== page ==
Edward Thomas and Steep
For a full account of Edward Thomas’s life see more on The Edward Thomas Fellowship website (link below) and books listed here and in the Books section of this website. Edward Thomas lived in the Steep & Froxfield area for about ten years 1906-1916. The family came to send their two older children Merfyn & Bronwen to Dunhurst/Bedales School. Edward Thomas did not teach at Bedales School, but his wife Helen did some teaching at the Bedales junior school: Dunhurst.
The Thomas family were at Berryfield, Ashford Lane, Steep 1906-1909. The house is south of the Ashford Lane up a few steps in the bank. It is behind a wall/fence/hedge and cannot easily be seen from the lane. Berryfield is Grade II listed.
“Berryfield Cottage was all they (Thomas Family) could have hoped for, friendly, domestic, restful.” It is a farmhouse in the local vernacular style – malmstone with bricks at the corners and framing the doors and windows and tiled roof. The house dates from 1820. The farmhouse, now cottage, faces west, its garden sideways on the lane. Northward is the great backcloth of the Hangers; Berryfield Hanger and the Shoulder of Mutton, to the right Wheatham Hill, to the left the deep re-entrant of Lutcombe descending from the rim of the scarp at Week Green to the site of the ford. From Whiteman ‘The Edward Thomas Country’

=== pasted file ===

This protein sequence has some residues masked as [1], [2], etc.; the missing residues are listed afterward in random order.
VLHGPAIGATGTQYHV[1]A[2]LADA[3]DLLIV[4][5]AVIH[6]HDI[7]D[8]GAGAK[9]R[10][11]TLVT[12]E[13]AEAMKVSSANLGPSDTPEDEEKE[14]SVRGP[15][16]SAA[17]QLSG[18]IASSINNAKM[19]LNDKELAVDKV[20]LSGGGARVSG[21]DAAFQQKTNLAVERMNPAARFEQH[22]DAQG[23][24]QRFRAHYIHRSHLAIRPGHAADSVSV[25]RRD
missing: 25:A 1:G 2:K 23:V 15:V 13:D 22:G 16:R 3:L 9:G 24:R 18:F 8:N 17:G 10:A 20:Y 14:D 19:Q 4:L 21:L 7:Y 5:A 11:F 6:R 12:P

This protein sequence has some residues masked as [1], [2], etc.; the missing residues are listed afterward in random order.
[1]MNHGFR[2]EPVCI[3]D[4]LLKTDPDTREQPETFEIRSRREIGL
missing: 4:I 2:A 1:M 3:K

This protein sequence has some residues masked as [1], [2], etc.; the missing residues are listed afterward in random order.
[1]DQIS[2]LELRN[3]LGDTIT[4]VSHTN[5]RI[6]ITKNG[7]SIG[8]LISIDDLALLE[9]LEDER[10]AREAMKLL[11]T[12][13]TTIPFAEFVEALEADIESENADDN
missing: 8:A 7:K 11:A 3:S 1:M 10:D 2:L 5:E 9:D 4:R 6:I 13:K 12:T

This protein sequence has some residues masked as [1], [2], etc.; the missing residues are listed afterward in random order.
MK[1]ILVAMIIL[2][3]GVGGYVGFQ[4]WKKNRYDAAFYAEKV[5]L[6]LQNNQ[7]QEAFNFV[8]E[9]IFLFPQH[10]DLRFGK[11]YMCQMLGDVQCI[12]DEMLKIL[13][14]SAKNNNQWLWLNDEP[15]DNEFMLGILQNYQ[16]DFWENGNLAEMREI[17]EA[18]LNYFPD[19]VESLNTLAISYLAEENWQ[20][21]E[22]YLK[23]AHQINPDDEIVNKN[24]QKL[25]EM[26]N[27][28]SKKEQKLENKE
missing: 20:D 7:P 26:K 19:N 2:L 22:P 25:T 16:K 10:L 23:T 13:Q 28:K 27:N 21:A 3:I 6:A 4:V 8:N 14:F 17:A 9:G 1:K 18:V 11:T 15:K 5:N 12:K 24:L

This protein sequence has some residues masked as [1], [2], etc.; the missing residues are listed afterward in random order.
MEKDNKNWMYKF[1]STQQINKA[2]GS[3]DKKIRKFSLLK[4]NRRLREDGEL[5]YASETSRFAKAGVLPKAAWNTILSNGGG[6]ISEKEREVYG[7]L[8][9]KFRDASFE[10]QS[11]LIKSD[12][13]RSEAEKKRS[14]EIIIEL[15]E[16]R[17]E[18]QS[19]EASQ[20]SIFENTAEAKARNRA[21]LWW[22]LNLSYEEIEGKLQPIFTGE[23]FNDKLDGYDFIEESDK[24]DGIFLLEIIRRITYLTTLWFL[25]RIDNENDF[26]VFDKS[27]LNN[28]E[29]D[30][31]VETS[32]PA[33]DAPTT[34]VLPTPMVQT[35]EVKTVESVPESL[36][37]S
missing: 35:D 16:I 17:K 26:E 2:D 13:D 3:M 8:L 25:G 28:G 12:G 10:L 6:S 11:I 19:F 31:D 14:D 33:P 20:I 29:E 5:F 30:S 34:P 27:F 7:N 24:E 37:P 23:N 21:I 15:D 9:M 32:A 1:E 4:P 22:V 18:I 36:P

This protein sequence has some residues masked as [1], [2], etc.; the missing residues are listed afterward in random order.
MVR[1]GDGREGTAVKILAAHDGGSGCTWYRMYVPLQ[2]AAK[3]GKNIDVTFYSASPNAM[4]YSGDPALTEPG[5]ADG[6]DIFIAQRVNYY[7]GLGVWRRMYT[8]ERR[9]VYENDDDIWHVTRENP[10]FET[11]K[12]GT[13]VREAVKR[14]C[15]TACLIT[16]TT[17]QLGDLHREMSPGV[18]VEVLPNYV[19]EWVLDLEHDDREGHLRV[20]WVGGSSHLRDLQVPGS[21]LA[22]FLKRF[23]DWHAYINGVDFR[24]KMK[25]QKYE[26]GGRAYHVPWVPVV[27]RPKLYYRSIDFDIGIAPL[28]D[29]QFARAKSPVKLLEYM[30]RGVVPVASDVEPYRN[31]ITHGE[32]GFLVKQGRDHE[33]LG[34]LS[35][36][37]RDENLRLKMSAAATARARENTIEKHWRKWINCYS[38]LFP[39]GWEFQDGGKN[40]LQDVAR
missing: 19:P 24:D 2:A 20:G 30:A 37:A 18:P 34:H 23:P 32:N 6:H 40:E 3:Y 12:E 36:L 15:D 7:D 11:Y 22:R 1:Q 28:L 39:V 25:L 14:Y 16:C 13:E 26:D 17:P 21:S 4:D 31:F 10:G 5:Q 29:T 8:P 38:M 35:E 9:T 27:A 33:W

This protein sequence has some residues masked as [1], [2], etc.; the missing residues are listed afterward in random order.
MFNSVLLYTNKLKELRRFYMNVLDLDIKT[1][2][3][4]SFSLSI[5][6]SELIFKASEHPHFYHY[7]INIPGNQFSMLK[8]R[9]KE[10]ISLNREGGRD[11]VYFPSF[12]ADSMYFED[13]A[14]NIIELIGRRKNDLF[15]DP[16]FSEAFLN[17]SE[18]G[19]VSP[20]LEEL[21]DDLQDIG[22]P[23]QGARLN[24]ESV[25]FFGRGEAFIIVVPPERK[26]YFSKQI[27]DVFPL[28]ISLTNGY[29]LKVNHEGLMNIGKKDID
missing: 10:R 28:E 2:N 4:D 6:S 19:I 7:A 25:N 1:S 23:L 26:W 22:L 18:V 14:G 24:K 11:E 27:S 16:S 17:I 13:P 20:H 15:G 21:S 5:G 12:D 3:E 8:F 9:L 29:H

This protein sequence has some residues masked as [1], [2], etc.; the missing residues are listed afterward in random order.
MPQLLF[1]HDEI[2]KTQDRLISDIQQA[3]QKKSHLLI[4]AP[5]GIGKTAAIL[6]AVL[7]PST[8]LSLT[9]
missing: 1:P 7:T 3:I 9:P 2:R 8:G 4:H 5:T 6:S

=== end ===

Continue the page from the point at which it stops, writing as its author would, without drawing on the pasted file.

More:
The Thomas family rented the house. Having moved to Berryfield in 1906, in 1908 the Ashford Estate was broken up and sold and the Thomas Family had to move on.
They moved to the top of the Hangers to a house built for them by Geoffrey Lupton, the Red House in Cockshott Lane the following year. (1909) They lived there 1909-1913. Edward’s younger daughter Myfanwy was born there. Edward found the wind and the mist depressing and didn’t like this house.
It is the subject of the poem on the Edward Thomas windows at Steep church.
2 Yew Tree Cottages, Church Road
It is at the Cricketers end of Church Road and lies back from the road. The Thomas family rented this house.
Yew Tree Cottages were built in 1913 and are in three pairs, two near the road, the other middle pair at the rear. No 2 was the Thomas Family home, after their move down from the Red House, Froxfield. It was the right hand cottage of the middle pair behind the others. They were built for labourers and had no bathroom or inside lavatory, but such things were not expected in a country cottage. They can be seen today to exemplify the friendly, unpretentious domestic idiom of the period.
No 2 is the setting for the poem “Old Man” in which his daughter Myfanwy –
“….will remember, with that bitter scent,
Of garden rows, and ancient damson trees
Topping a hedge, a bent path to a door,
A low thick bush beside the door, and me
Forbidding her to pick.”
“The bent path must strike every visitor to No.2. A narrow path rises from the road to the rear pair of cottages and suddenly forks, bending right to reach the house door at the side.” Info from William Whiteman.